I’ve been restless in my small church, but I still believe it’s where my family and I belong.
Yes, that creates tension in my heart and head sometimes. But it also positioned my husband and me to lead a new small group that’s been what our lives needed this past year. God has shown me (again) how He doesn’t waste anything. He uses our perspectives, restlessness, and ideas to grow our faith and bring Himself glory. (Read more about that.)
Being active in a small church with about 100 people on a Sunday morning has taught me much, blessed me greatly, and prompted many questions. I’ve learned more about myself and my preferences. I’ve discovered how my gifts fit into God’s kingdom. I’ve pursued ideas because if I wanted a study or project to happen I had to lead it. People have shown up with meals after we adopted babies or as my son recovered from second-degree burns. A couple our parents’ age has poured into our family. We’ve befriended college students and other families.
But I’ve been feeling stuck in my small church.
So when I saw a post about the launch team for “Small Church Essentials: Field-Tested Principles for Leading a Healthy Congregation of under 250” on Facebook, I was intrigued. I’m not a pastor. I don’t work for my church. But I do care about the future of our small church (and churches in general) and wanted a fresh perspective as the wife of an elder and a small group leader.
“A healthy small church on mission with God can and should be hearing from God through various voices in the congregation. If we truly believe in the priesthood of believers, what better place to practice it than in a healthy small church?”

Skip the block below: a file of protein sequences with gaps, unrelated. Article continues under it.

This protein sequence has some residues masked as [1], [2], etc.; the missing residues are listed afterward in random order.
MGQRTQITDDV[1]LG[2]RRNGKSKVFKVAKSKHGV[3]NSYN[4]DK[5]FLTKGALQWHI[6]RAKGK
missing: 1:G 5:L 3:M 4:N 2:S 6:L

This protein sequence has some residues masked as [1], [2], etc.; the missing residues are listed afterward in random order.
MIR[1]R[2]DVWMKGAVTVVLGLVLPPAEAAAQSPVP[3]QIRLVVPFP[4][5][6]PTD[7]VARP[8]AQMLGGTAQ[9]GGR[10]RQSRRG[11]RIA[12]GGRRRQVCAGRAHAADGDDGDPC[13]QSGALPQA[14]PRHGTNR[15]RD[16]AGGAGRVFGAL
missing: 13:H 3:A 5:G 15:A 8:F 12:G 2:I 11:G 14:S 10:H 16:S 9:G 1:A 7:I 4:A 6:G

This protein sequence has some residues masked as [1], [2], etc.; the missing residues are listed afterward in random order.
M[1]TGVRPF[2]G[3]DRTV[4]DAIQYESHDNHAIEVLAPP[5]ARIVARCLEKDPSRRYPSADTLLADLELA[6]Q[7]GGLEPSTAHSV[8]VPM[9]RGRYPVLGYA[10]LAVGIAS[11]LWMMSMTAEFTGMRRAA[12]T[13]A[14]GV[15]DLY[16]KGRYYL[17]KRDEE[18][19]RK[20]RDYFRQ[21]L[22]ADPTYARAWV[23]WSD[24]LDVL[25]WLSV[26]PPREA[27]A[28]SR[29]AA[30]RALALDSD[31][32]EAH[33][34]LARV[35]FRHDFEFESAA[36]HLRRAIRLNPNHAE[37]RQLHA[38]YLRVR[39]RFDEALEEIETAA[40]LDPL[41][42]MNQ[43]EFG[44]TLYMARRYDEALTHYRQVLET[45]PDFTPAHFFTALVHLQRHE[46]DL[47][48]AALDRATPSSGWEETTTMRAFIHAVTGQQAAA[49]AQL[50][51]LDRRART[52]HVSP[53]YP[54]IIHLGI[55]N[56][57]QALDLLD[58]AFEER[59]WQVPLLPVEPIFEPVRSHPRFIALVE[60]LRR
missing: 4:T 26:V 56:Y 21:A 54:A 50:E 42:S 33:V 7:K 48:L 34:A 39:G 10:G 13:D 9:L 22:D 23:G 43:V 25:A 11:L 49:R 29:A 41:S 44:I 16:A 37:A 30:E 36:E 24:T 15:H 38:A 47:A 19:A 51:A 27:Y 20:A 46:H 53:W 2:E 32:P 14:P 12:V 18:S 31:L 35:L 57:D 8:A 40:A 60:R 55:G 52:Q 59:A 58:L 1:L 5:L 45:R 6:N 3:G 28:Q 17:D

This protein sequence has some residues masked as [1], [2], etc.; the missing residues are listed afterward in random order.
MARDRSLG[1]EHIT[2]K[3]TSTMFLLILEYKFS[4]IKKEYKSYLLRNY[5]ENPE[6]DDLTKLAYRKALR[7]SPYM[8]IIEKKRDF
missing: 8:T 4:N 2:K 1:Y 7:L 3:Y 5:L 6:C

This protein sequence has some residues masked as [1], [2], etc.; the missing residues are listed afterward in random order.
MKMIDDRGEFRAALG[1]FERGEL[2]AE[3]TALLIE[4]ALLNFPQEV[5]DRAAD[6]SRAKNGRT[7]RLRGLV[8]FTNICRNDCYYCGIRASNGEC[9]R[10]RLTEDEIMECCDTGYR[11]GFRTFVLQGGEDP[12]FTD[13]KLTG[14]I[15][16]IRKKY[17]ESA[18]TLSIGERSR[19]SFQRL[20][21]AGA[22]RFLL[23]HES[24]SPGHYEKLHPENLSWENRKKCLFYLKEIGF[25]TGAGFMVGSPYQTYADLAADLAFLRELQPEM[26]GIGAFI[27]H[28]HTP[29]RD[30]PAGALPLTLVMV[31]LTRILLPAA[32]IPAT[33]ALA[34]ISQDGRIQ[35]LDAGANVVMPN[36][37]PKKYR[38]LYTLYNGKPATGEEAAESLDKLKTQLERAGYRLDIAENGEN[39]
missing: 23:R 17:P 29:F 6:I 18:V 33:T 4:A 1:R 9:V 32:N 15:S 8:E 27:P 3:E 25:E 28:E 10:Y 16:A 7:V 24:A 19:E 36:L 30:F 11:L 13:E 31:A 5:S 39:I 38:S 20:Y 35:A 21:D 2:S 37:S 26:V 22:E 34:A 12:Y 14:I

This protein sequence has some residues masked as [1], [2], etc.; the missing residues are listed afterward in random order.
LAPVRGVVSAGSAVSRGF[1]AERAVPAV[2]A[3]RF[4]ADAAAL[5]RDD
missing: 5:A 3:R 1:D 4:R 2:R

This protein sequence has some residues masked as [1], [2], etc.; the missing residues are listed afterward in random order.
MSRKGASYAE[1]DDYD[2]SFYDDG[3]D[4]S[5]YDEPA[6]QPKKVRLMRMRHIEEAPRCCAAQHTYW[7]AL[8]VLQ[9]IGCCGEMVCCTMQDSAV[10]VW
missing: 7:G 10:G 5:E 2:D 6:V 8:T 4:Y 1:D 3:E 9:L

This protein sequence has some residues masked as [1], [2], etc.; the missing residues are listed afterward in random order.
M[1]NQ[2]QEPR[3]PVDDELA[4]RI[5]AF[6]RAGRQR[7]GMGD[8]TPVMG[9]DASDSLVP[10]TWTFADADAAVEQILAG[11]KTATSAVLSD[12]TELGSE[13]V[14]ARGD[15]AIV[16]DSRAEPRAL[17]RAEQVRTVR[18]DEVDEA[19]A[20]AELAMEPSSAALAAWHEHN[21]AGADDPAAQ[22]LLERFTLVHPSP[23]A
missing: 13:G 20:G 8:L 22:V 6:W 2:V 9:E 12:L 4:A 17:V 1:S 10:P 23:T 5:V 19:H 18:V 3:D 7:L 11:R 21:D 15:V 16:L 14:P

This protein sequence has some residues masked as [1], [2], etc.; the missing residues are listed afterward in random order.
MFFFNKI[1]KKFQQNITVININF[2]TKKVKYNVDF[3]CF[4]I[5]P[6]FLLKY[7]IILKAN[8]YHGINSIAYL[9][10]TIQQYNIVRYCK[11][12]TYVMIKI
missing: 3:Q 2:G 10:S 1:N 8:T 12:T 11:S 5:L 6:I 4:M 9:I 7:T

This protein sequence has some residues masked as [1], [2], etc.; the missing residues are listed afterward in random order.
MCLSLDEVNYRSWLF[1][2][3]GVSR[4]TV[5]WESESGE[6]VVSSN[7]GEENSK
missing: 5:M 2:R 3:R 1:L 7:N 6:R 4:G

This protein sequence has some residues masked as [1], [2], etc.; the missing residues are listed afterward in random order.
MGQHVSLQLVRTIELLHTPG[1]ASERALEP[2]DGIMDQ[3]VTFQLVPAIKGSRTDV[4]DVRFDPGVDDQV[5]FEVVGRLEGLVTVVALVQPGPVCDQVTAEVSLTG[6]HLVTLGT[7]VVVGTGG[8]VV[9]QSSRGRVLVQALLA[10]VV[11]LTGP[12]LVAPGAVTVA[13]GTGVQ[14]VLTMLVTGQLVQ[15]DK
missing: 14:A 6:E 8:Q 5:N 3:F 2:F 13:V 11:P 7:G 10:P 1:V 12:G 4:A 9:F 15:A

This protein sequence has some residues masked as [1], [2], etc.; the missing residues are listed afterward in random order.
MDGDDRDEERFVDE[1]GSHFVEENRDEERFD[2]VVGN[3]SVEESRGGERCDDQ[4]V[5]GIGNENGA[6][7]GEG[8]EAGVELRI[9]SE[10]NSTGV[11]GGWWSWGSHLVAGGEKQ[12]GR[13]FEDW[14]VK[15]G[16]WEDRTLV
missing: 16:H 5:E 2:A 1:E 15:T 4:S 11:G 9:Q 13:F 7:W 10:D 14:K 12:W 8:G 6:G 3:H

– Karl Vaters in “Small Church Essentials”
I’m not the only one in this size of church. Vaters quotes information that says half of North America’s 320,000 churches are Protestant churches that have about 80 in their weekly attendance. One a church reaches 100 people, it’s larger than 60 percent of its peer churches; at 140 people, it’s 75 percent larger; and at 200, 85 percent. The numbers don’t matter but the sentiment does: Leading and being active in small churches is important because that’s the majority of what The Church is in America.
“Equip the saints, reach the lost, and glorify God. If you and your church are doing that, it doesn’t matter what size it is. It’s not about big or small; it’s about big and small. While I believe small churches will play a more visible role in the future growth of the church, I don’t believe we will replace big churches or megachurches, nor should we. The body of Christ is better with all of us than without any of us.”
– Karl Vaters in “Small Church Essentials”
This book is definitely written directly to pastors, but I still benefited as someone invested and interested in seeing improvements in our church. It’s divided into four sections that are then broken down into smaller chapters that address everything from church philosophy, purpose, starting and stopping ministries, vision-casting, service, discipleship, leadership models, and planning. Personally, it helped me gain perspective on both the role of a small church and where I fit into that.
About the book
Big churches get all the love. Articles, books, and conferences often feature leaders of large congregations. Yet big churches are a small part of the ecclesial landscape. In fact, more than 90 percent of churches have fewer than 200 people. That means small churches play a big part in what God is doing.
“Small Church Essentials” is for leaders of these smaller congregations. It encourages them to steward their role well, debunks myths about small churches, and offers principles for leading a dynamic, healthy small church. It affirms small church leaders and shows them how to identify what they do well and how to do it even better.
This 256-page paperback book is published by Moody Publishers (March 6, 2018).
About the author
Karl Vaters has been a small church pastor for 30 years, also authored “The Grasshopper Myth: Big Churches, Small Churches, and the Small Thinking that Divides Us,” and travels extensively to churches and conferences to speak about leading a small church well. You can follow him on Twitter and Facebook.
I received an advanced complimentary copy of this book as part of the launch team, but these thoughts on the book and small churches are my own.